# Porta's Derivation of Lempor Theory

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• #5175
Chris Corney
Participant

Martin, I’m probably not the best person to discuss this with, because I am agreeing with everything you say!. I guess the angle comes from interpretation (or otherwise!) of Porta’s Lempor paper.
My background is as an electrical engineer, but I’m happy to pick up any snippets of wisdom that I can on this subject. I have my doubts about the turbulent entrainment theory, which seems to suggest the more turbulence you produce the better the entrainment will be.
Regarding the geometry I’ve been toying with idea of the nozzles angled to produce a hyperboloid steam jet, possibly feeding into a hyperboloid chimney.
https://en.wikipedia.org/wiki/Hyperboloid_structure
How would you make one? It’s possible to produce a casting from a polystyrene pattern, and you can cut polystyrene using a hot wire, set to the appropriate angle to give a hyperboloid.
If you then wanted to improve the surface finish you could electrochemically machine the surface using an electrode made from wires arranged in a hyperboloid.
I once found a patent from the 1950’s describing a hyperboloid ejector, but the internet link has now disappeared. If anyone is interested in making one I’d be happy to help with the mathematics.
In your experience have you come across anything like this?
Regards
Chris

#5176
Martin Johnson
Participant

Hello Chris,
Hyperboloids – an interesting concept. As to manufacture- for chimney or nozzles the internal form woud these days be cut on a CNC lathe, feed in the co-ordinates and there you are. For those of us working without CNC you carefully mark out or otherwise cut a form tool of the correct form and use that in a lathe.

I take it you also mean the nozzles would be arranged pointing in a “helix”. Producing a nozzle block with seatings for such nozzles is also reasonably easy to manufacture – really no more difficult than the splaying out nozzles of the S160 exhaust shown on this site.

Benefits – they would be quite subtle I think, but you do get more path length of the steam jet for a given height before entering the mixing chamber; so it helps to solve that eternal fight against vertical height to keep within loading gauge.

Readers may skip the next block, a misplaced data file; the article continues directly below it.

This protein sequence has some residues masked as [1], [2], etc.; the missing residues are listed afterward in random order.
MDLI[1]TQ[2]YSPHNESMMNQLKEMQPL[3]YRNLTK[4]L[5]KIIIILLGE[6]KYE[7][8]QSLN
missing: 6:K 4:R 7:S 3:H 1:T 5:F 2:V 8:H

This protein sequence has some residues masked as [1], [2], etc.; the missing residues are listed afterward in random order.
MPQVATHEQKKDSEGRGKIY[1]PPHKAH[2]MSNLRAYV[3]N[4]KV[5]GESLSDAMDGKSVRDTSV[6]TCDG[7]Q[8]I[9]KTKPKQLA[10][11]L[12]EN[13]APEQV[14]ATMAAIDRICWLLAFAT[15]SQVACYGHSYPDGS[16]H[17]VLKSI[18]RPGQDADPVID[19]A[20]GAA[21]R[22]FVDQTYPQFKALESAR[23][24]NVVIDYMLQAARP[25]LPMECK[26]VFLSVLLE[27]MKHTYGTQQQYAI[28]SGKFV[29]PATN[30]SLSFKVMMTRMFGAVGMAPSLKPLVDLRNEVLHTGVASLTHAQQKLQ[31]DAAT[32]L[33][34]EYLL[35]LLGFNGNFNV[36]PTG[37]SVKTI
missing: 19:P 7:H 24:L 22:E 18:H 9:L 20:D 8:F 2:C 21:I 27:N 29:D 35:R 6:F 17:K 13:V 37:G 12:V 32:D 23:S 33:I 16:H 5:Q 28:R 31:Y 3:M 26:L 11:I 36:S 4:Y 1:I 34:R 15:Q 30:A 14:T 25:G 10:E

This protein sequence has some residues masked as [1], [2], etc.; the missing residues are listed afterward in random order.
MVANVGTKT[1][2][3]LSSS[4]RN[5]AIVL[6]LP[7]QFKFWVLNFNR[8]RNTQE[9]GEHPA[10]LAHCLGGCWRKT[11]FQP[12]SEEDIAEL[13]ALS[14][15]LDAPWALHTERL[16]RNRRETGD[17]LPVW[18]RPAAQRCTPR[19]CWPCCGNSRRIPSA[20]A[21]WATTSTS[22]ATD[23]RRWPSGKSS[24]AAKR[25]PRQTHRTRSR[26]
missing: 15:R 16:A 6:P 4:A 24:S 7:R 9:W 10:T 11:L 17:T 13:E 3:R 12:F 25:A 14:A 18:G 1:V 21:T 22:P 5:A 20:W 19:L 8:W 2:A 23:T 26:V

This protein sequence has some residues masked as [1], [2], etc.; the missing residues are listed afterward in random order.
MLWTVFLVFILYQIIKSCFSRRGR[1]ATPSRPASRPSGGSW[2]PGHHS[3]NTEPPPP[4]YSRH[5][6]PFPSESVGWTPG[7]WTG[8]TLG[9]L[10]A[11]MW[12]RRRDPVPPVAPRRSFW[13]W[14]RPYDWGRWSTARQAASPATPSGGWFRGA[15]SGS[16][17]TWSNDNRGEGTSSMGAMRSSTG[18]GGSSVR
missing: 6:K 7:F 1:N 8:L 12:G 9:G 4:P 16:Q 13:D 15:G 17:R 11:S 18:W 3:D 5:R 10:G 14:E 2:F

Martin

#5177
Chris Corney
Participant

Hello Martin,
No, a helix is the shape of a coil spring. When steam leaves the nozzle it will travel in a straight line.
An example of a hyperboloid is the traditional concrete power station cooling tower, where the steel reinforcing bars travel in a straight line from the base to the top of the tower, inclined at the appropriate angle. Other examples are in the pictures in the Wikipedia page above.
Regards
Chris

#5178
Chris Corney
Participant

Martin,

Further to the post above, I was thinking that the convergent-divergent shape of a hyperboloid might be of advantage when designing an ejector.
A chimney would have to be machined internally, and I have been advised that the typical reach of a profile follower attachment is about 125mm.
The exhaust on the S160 was designed before I joined the group, and I understand that the nozzle angle was carefully considered. The exhaust certainly performs succesfully.
Regards
Chris

#5179
Martin Johnson
Participant

Hi chris,
Shape of Mixing Chamber – I am currently reading a paper on air ejectors by LJ Kastner & JR Spooner on air ejector design. They make the point that you can design (and calculate) on the assumption of constant pressure mixing (which gives a reducing / expanding chamber) or constant area (parallel chamber) or indeed any combination of the two. They make no conclusions about which might give better efficiency. The paper can be found here:

https://journals.sagepub.com/doi/abs/10.1243/PIME_PROC_1950_162_021_02

It is interesting in other respects:
Convergent – divergent driving nozzles were not found to be best for transonic flow in the driving nozzle.
The theory advanced takes account of increasing entropy in the driving and mixing sections (which Koopman & Porta do not)
It confirms that a diffuser taper of 5 to 10 degrees included is the right range – even with the highly disturbed entry flows.

Chimney Machining – What size chimney are we talking about? If full size, I would suggest casting would be the way to go for complex shapes. That being the case, the problem resolves into making the corresponding male shape which is easy. For model work, boring bars are best if kept to a length / diameter ratio of 5 to 6 max. Even in my wee shop, my biggest boring bar is 25 diameter, giving about 6″ of reach, but remember that reach goes up with the size of hole being tackled.

Martin

#5180
Chris Corney
Participant

Hi Martin,

There was a paper recently which Jos Koopmans mentioned on the National Preservation forum (I’ll try to find it later). From this I drew the conclusions that a convergent mixing chamber could be shorter than a parallel type, with similar performance. This would be useful for railway applications.
I’m just trying to interpret your second point with respect to the principle of de Laval nozzles, which have been around for eons. I’m thinking that if transonic flow occurred in a de Laval nozzle it would probably just create shocks.
For transonic flow in diffusers, Prof. Eames at Nottingham University has done some work on CRMC theory (constant rate of momentum change), with one or two papers availableon the internet; you may find these interesting.
While various arrangements of ejectors using conical and parallel sections are proposed, I’m wondering if a smooth curve would be better. Hence my suggestion of a hyperboloid. CRMC theory also proposes a curve, although it is a different curve and potentially more difficult to manufacture than a hyperboloid.
For chimney machining we are thinking of miniature up to standard gauges, although I’m thinking that a de Laval nozzle with a CRMC divergent section could theoretically have some advantages with pulsating flows.